5 facts about truffles

This month we've been wondering around the beautiful countryside in search of that rare and mysterious mushroom; the truffle. Such a powerful ingredient, people are sometimes too scared to use it because of it's status. Let's get the facts out in the open, and start using this delicious ingredient more often.

By Christabel Brain
2017/11/07, 02:22 PM

What is a truffle?

The origins of truffles were unknown for a long period of time, but thanks to science, the mystery has been unveiled. It’s actually a mushroom, a subterranean cousin of the morel, and has been consumed across the world since antiquity.

How do truffles grow?

They grow underground to a depth that varies between 1-20 cms, with no roots of any kind. They’re generally found under trees, and particularly oak, hazel, linden and willow trees, where they form a sort of partnership of natural resources known as ‘symbiosis’.

How are truffles found?

Truffles can be farmed to a certain extent, but for the very best you have to go into the wild! However, truffle-hunters don’t do this without their trusted ally; a truffle dog! These dogs have been trained since they were young to sniff out truffles and to show their master where to dig. Pigs were used in times past, but they have a tendency to dig up the truffles for themselves and eat them!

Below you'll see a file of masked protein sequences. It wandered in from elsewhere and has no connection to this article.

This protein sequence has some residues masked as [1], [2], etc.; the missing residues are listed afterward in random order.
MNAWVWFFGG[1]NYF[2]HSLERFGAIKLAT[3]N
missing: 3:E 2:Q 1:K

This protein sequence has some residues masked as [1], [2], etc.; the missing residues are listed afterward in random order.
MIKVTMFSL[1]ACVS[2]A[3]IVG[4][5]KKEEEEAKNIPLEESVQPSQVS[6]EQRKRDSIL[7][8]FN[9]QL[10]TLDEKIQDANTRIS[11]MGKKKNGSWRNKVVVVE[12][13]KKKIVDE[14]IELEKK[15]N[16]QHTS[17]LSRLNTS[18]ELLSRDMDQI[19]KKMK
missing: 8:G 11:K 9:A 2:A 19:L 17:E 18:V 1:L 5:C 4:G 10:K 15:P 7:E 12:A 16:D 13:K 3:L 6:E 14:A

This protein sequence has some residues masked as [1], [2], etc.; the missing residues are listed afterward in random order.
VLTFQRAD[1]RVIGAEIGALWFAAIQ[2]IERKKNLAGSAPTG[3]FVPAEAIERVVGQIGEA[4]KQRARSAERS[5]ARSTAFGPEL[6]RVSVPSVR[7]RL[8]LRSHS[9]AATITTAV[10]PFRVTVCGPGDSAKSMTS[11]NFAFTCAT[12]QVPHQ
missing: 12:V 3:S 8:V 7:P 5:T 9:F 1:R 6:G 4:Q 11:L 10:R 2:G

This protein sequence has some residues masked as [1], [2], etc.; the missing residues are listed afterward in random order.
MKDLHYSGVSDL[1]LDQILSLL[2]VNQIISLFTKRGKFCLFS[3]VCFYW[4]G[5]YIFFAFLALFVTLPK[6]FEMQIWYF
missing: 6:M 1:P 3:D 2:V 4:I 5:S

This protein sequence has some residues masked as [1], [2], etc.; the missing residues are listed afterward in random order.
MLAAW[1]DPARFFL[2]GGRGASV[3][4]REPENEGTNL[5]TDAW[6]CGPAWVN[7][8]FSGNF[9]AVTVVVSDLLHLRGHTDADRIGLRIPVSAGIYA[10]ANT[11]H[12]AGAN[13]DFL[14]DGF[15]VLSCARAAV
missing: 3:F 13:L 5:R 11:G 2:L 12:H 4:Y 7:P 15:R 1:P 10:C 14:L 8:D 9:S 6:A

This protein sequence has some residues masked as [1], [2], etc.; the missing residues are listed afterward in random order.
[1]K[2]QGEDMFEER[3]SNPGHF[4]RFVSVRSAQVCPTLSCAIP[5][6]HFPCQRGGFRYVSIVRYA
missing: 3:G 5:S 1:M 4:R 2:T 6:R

There’s also a particular type of fly that lays its eggs above the ground where truffles are planted. Some truffle-hunters walk the ground, poking with a stick to disturb these flies and then search the area from where it flies away.

Why are truffles so rare?

The rarity of truffles is linked to the diverse requirements needed for its development, including but not limited to: the quality of the soil, the other plant species present, the climate, the exposure to sunshine… not entirely unlike top quality vines!

What are the different kinds of truffles?

There are nearly a hundred of them! But the gastronomes only recognize a few as being seriously worthy of the effort required to hunt them down:
The black truffle of Périgord, also called Tuber Melanosporum, is the queen of truffles! The white truffle of Italy, also called the white gold of Piedmont. The white truffle of summer which is harvested from the month of May until the end of summer. It has a slightly buttered fragrance. The truffle of Burgundy has a particularly interesting hazelnut character!